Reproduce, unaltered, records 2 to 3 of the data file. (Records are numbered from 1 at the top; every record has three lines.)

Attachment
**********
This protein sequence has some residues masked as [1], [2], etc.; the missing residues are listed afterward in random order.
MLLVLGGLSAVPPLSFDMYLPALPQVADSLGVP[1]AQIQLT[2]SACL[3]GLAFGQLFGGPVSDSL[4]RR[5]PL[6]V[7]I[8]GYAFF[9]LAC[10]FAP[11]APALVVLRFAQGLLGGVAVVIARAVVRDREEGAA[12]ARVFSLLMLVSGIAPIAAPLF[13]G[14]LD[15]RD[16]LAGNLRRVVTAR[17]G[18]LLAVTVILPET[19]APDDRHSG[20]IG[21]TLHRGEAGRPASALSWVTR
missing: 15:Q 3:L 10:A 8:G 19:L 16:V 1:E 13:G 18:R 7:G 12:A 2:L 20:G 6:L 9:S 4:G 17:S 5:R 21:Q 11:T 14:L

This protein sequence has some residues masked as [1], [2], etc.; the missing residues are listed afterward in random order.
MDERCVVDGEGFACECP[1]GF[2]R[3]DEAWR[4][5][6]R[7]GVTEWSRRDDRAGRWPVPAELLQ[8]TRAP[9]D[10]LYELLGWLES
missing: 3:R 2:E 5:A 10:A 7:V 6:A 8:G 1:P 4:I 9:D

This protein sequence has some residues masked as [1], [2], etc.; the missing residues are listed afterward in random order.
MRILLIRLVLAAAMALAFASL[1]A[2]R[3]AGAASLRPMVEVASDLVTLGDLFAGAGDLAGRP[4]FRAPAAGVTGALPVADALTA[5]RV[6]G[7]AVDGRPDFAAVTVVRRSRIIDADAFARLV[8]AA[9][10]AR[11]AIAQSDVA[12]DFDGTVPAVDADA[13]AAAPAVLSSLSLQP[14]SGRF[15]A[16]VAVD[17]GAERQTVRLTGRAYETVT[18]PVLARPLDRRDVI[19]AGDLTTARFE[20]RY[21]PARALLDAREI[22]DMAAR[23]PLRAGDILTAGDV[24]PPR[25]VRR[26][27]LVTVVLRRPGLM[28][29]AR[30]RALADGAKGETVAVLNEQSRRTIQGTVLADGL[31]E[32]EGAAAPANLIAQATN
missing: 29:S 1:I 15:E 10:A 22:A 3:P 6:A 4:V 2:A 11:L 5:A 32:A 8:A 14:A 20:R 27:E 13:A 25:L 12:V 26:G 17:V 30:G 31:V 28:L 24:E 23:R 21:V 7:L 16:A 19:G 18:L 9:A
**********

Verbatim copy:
This protein sequence has some residues masked as [1], [2], etc.; the missing residues are listed afterward in random order.
MDERCVVDGEGFACECP[1]GF[2]R[3]DEAWR[4][5][6]R[7]GVTEWSRRDDRAGRWPVPAELLQ[8]TRAP[9]D[10]LYELLGWLES
missing: 3:R 2:E 5:A 10:A 7:V 6:A 8:G 1:P 4:I 9:D

This protein sequence has some residues masked as [1], [2], etc.; the missing residues are listed afterward in random order.
MRILLIRLVLAAAMALAFASL[1]A[2]R[3]AGAASLRPMVEVASDLVTLGDLFAGAGDLAGRP[4]FRAPAAGVTGALPVADALTA[5]RV[6]G[7]AVDGRPDFAAVTVVRRSRIIDADAFARLV[8]AA[9][10]AR[11]AIAQSDVA[12]DFDGTVPAVDADA[13]AAAPAVLSSLSLQP[14]SGRF[15]A[16]VAVD[17]GAERQTVRLTGRAYETVT[18]PVLARPLDRRDVI[19]AGDLTTARFE[20]RY[21]PARALLDAREI[22]DMAAR[23]PLRAGDILTAGDV[24]PPR[25]VRR[26][27]LVTVVLRRPGLM[28][29]AR[30]RALADGAKGETVAVLNEQSRRTIQGTVLADGL[31]E[32]EGAAAPANLIAQATN
missing: 29:S 1:I 15:E 10:A 22:A 3:P 6:A 4:V 2:A 11:L 5:A 32:A 8:A 14:A 20:R 27:E 13:A 25:L 12:V 26:G 17:V 30:G 31:V 28:L 24:E 23:R 21:V 7:L 16:A 19:G 18:L 9:A